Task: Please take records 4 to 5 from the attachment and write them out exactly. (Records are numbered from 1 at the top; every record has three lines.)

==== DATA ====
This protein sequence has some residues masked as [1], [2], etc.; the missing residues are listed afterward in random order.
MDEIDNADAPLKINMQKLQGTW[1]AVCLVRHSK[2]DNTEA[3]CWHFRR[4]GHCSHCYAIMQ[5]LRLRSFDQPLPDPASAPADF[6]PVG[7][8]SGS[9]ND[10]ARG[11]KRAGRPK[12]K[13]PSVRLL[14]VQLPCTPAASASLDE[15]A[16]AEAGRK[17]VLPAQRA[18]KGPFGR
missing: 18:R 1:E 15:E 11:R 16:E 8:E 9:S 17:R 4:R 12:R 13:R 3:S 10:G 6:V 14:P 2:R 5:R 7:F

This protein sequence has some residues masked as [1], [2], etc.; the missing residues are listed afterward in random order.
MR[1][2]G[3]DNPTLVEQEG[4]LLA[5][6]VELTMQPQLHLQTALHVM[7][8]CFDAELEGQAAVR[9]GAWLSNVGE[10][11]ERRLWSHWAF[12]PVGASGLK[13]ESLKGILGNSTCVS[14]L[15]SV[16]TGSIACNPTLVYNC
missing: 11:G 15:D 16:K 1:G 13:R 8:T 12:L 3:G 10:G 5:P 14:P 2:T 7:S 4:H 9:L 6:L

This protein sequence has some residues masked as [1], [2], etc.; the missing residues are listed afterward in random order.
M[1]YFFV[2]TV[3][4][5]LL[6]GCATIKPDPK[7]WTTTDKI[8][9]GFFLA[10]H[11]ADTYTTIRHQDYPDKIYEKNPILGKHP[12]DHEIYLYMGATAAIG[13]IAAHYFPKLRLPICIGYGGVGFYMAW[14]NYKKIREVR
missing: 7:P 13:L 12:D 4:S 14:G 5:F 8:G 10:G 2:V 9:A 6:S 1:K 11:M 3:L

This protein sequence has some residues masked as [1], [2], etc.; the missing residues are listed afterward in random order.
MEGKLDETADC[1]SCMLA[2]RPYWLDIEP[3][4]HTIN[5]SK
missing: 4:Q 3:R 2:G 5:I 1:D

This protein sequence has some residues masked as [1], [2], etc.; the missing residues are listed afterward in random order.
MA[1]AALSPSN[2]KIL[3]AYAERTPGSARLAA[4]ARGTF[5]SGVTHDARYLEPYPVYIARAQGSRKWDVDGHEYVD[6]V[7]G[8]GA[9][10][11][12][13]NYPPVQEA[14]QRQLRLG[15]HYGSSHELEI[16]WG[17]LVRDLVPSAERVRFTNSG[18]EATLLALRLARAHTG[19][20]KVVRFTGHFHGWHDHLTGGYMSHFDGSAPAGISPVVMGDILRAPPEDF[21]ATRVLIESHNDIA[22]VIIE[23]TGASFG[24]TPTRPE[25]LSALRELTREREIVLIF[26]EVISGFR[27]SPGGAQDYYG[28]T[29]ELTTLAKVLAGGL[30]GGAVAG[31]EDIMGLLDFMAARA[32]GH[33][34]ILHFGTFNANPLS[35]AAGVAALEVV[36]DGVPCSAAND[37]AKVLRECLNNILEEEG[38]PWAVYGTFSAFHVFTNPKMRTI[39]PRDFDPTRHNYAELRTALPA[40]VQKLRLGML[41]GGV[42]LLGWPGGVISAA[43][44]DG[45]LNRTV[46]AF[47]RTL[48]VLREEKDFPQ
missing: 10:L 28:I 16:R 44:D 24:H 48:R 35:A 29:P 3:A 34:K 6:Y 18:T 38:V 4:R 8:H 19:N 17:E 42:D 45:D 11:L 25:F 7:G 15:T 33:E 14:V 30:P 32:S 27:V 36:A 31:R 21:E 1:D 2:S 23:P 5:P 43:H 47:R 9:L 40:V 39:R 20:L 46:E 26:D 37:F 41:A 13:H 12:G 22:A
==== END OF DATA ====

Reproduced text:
This protein sequence has some residues masked as [1], [2], etc.; the missing residues are listed afterward in random order.
MEGKLDETADC[1]SCMLA[2]RPYWLDIEP[3][4]HTIN[5]SK
missing: 4:Q 3:R 2:G 5:I 1:D

This protein sequence has some residues masked as [1], [2], etc.; the missing residues are listed afterward in random order.
MA[1]AALSPSN[2]KIL[3]AYAERTPGSARLAA[4]ARGTF[5]SGVTHDARYLEPYPVYIARAQGSRKWDVDGHEYVD[6]V[7]G[8]GA[9][10][11][12][13]NYPPVQEA[14]QRQLRLG[15]HYGSSHELEI[16]WG[17]LVRDLVPSAERVRFTNSG[18]EATLLALRLARAHTG[19][20]KVVRFTGHFHGWHDHLTGGYMSHFDGSAPAGISPVVMGDILRAPPEDF[21]ATRVLIESHNDIA[22]VIIE[23]TGASFG[24]TPTRPE[25]LSALRELTREREIVLIF[26]EVISGFR[27]SPGGAQDYYG[28]T[29]ELTTLAKVLAGGL[30]GGAVAG[31]EDIMGLLDFMAARA[32]GH[33][34]ILHFGTFNANPLS[35]AAGVAALEVV[36]DGVPCSAAND[37]AKVLRECLNNILEEEG[38]PWAVYGTFSAFHVFTNPKMRTI[39]PRDFDPTRHNYAELRTALPA[40]VQKLRLGML[41]GGV[42]LLGWPGGVISAA[43][44]DG[45]LNRTV[46]AF[47]RTL[48]VLREEKDFPQ
missing: 10:L 28:I 16:R 44:D 24:H 48:R 35:A 29:P 3:A 34:K 6:Y 18:T 38:V 4:R 8:H 19:N 17:E 42:D 45:D 11:L 25:F 7:G 15:T 33:E 14:V 30:P 32:S 27:V 36:A 31:R 21:E 1:D 2:S 23:P 5:P 43:H 47:R 9:L 40:V 39:R 20:L 46:E 26:D 37:F 41:A 13:H 12:G 22:A